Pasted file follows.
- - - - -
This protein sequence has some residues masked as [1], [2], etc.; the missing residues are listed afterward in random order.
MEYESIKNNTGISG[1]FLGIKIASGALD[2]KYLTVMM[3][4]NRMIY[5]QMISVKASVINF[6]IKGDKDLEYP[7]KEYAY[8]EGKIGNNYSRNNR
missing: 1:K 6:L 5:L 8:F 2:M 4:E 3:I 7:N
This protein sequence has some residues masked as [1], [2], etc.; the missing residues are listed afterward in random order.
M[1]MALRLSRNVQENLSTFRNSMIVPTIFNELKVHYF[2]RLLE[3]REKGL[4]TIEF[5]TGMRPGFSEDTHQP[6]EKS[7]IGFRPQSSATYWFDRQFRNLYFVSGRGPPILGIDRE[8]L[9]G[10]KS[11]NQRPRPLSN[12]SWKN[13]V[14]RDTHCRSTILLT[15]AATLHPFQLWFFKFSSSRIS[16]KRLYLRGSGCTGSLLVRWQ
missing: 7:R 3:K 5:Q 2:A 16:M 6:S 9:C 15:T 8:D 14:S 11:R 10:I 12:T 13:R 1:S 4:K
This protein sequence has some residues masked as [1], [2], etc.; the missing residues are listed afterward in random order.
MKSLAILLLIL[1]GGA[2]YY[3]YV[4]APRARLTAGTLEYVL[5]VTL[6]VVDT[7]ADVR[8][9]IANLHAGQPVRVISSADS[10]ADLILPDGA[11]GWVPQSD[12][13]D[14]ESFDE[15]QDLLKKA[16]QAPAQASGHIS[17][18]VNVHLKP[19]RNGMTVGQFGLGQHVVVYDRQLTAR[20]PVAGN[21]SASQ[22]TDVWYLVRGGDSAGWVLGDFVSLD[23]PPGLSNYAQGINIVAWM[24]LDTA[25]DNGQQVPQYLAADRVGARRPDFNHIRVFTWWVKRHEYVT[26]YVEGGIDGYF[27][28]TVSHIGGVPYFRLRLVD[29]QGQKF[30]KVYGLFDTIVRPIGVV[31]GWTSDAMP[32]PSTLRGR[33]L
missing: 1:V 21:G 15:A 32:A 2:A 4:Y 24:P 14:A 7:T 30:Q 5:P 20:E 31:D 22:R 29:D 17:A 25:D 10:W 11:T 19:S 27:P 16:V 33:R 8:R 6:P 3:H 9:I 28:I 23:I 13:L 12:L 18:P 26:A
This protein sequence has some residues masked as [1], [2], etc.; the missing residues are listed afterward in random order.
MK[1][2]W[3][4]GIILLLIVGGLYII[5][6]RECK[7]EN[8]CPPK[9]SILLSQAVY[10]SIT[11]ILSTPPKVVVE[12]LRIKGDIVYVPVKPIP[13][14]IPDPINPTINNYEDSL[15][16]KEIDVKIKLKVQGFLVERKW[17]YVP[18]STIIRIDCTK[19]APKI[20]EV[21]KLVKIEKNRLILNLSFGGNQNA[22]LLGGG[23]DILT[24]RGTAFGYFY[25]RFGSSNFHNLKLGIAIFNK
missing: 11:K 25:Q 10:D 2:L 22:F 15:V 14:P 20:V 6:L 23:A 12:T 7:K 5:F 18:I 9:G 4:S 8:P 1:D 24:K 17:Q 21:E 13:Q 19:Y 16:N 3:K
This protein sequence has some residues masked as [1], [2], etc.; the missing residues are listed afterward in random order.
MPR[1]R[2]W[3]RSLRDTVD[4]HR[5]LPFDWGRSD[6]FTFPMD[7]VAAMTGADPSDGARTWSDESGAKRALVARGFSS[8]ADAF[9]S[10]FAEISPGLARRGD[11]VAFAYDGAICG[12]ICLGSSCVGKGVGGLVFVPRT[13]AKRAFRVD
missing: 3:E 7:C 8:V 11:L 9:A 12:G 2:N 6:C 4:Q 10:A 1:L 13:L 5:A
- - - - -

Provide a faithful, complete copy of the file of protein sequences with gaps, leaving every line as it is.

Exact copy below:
This protein sequence has some residues masked as [1], [2], etc.; the missing residues are listed afterward in random order.
MEYESIKNNTGISG[1]FLGIKIASGALD[2]KYLTVMM[3][4]NRMIY[5]QMISVKASVINF[6]IKGDKDLEYP[7]KEYAY[8]EGKIGNNYSRNNR
missing: 1:K 6:L 5:L 8:F 2:M 4:E 3:I 7:N
This protein sequence has some residues masked as [1], [2], etc.; the missing residues are listed afterward in random order.
M[1]MALRLSRNVQENLSTFRNSMIVPTIFNELKVHYF[2]RLLE[3]REKGL[4]TIEF[5]TGMRPGFSEDTHQP[6]EKS[7]IGFRPQSSATYWFDRQFRNLYFVSGRGPPILGIDRE[8]L[9]G[10]KS[11]NQRPRPLSN[12]SWKN[13]V[14]RDTHCRSTILLT[15]AATLHPFQLWFFKFSSSRIS[16]KRLYLRGSGCTGSLLVRWQ
missing: 7:R 3:K 5:Q 2:A 16:M 6:S 9:C 15:T 8:D 14:S 11:R 10:I 12:T 13:R 1:S 4:K
This protein sequence has some residues masked as [1], [2], etc.; the missing residues are listed afterward in random order.
MKSLAILLLIL[1]GGA[2]YY[3]YV[4]APRARLTAGTLEYVL[5]VTL[6]VVDT[7]ADVR[8][9]IANLHAGQPVRVISSADS[10]ADLILPDGA[11]GWVPQSD[12][13]D[14]ESFDE[15]QDLLKKA[16]QAPAQASGHIS[17][18]VNVHLKP[19]RNGMTVGQFGLGQHVVVYDRQLTAR[20]PVAGN[21]SASQ[22]TDVWYLVRGGDSAGWVLGDFVSLD[23]PPGLSNYAQGINIVAWM[24]LDTA[25]DNGQQVPQYLAADRVGARRPDFNHIRVFTWWVKRHEYVT[26]YVEGGIDGYF[27][28]TVSHIGGVPYFRLRLVD[29]QGQKF[30]KVYGLFDTIVRPIGVV[31]GWTSDAMP[32]PSTLRGR[33]L
missing: 1:V 21:G 15:A 32:A 2:A 4:Y 24:P 14:A 7:T 30:Q 5:P 20:E 31:D 22:R 29:D 17:A 25:D 10:W 11:T 19:S 27:P 16:V 33:R 8:R 6:P 3:H 9:I 28:I 23:I 13:L 12:L 18:P 26:A
This protein sequence has some residues masked as [1], [2], etc.; the missing residues are listed afterward in random order.
MK[1][2]W[3][4]GIILLLIVGGLYII[5][6]RECK[7]EN[8]CPPK[9]SILLSQAVY[10]SIT[11]ILSTPPKVVVE[12]LRIKGDIVYVPVKPIP[13][14]IPDPINPTINNYEDSL[15][16]KEIDVKIKLKVQGFLVERKW[17]YVP[18]STIIRIDCTK[19]APKI[20]EV[21]KLVKIEKNRLILNLSFGGNQNA[22]LLGGG[23]DILT[24]RGTAFGYFY[25]RFGSSNFHNLKLGIAIFNK
missing: 11:K 25:Q 10:D 2:L 22:F 15:V 14:P 20:V 6:L 23:A 12:T 7:K 5:F 18:I 9:G 4:S 8:P 1:D 24:K 17:Q 21:E 13:Q 19:Y 16:N 3:K
This protein sequence has some residues masked as [1], [2], etc.; the missing residues are listed afterward in random order.
MPR[1]R[2]W[3]RSLRDTVD[4]HR[5]LPFDWGRSD[6]FTFPMD[7]VAAMTGADPSDGARTWSDESGAKRALVARGFSS[8]ADAF[9]S[10]FAEISPGLARRGD[11]VAFAYDGAICG[12]ICLGSSCVGKGVGGLVFVPRT[13]AKRAFRVD
missing: 3:E 7:C 8:V 11:L 9:A 12:G 2:N 6:C 4:Q 10:A 1:L 13:L 5:A